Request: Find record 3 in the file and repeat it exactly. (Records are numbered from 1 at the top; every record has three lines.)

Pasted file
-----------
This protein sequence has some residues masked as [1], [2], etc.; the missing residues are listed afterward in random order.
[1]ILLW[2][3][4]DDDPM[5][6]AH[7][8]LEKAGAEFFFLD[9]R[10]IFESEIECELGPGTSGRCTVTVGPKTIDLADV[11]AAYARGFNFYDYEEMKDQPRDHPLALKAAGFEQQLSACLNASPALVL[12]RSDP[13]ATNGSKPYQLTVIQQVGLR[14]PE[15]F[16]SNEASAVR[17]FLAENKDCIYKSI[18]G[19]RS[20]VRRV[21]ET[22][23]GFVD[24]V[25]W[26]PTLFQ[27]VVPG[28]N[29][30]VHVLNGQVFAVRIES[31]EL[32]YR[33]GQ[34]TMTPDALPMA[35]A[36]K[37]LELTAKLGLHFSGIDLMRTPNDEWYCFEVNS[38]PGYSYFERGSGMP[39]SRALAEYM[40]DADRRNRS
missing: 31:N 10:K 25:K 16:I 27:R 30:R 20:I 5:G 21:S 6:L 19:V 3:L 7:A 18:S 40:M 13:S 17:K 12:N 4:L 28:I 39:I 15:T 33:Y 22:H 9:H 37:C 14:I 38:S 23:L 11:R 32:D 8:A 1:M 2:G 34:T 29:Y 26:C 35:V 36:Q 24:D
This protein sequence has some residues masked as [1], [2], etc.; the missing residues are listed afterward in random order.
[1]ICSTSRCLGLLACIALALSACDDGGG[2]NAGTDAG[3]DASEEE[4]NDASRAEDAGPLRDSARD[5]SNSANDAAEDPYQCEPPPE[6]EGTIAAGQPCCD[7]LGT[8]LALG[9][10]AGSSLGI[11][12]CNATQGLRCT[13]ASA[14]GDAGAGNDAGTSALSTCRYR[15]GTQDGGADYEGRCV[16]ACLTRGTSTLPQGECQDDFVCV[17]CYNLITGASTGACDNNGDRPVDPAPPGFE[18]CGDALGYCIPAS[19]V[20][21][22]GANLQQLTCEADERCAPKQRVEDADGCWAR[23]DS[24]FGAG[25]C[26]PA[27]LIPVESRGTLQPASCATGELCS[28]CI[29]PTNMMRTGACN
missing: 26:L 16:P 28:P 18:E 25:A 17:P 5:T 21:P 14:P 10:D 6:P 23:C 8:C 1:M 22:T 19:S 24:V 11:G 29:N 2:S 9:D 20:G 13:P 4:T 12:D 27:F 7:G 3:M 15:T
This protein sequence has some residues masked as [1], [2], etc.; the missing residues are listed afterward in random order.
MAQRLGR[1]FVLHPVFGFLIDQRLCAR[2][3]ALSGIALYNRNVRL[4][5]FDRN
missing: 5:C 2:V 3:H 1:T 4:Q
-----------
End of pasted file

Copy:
This protein sequence has some residues masked as [1], [2], etc.; the missing residues are listed afterward in random order.
MAQRLGR[1]FVLHPVFGFLIDQRLCAR[2][3]ALSGIALYNRNVRL[4][5]FDRN
missing: 5:C 2:V 3:H 1:T 4:Q